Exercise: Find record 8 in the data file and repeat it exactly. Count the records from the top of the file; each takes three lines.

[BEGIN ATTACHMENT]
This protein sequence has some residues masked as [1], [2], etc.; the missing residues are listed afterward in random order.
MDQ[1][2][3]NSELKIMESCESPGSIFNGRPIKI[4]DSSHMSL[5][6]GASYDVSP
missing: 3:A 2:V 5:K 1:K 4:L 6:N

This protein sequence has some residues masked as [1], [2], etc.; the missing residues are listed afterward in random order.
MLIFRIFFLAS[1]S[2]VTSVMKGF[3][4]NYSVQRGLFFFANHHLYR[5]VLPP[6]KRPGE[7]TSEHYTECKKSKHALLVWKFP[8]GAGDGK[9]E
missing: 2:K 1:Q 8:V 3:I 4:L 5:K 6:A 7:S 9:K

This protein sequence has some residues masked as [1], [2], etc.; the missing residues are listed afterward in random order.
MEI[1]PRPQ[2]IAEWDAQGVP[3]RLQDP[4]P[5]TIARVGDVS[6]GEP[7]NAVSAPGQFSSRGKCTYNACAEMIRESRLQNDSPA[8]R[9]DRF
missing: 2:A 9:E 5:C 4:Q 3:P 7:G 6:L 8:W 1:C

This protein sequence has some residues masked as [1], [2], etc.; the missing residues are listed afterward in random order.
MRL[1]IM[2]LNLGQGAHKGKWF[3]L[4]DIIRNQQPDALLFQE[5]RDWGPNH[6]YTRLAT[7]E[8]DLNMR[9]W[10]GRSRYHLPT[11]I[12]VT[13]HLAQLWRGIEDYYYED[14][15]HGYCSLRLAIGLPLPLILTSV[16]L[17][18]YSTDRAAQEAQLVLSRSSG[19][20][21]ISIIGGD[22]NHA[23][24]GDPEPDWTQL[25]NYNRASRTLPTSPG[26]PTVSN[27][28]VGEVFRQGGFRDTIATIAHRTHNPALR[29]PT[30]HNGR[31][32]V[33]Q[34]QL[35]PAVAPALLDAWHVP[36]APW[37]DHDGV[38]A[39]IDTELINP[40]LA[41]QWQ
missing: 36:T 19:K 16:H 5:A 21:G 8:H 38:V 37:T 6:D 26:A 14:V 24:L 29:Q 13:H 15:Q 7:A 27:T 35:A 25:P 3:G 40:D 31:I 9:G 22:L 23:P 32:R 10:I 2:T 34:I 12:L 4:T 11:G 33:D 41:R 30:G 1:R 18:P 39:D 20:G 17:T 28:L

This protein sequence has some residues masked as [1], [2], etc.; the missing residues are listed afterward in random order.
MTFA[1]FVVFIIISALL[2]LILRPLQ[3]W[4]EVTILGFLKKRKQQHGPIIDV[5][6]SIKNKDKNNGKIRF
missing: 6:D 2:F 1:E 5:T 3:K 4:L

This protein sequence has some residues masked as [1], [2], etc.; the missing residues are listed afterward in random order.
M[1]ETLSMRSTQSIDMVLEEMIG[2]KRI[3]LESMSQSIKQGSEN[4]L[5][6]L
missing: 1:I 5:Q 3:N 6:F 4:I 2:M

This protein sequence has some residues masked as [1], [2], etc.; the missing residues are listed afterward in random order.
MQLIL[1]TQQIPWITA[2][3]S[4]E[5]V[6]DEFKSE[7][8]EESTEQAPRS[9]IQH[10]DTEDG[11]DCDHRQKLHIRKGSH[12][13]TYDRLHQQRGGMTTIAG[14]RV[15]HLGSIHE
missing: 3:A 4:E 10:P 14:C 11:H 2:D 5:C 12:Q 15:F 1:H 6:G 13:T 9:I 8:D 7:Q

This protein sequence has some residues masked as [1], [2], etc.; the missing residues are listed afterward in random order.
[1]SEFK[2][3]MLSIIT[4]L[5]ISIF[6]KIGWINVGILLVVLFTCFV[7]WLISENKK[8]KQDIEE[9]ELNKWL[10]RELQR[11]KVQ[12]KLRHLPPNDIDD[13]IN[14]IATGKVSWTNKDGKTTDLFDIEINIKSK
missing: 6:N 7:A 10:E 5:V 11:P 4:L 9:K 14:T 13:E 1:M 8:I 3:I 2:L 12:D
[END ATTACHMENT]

This protein sequence has some residues masked as [1], [2], etc.; the missing residues are listed afterward in random order.
[1]SEFK[2][3]MLSIIT[4]L[5]ISIF[6]KIGWINVGILLVVLFTCFV[7]WLISENKK[8]KQDIEE[9]ELNKWL[10]RELQR[11]KVQ[12]KLRHLPPNDIDD[13]IN[14]IATGKVSWTNKDGKTTDLFDIEINIKSK
missing: 6:N 7:A 10:E 5:V 11:P 4:L 9:K 14:T 13:E 1:M 8:I 3:I 2:L 12:D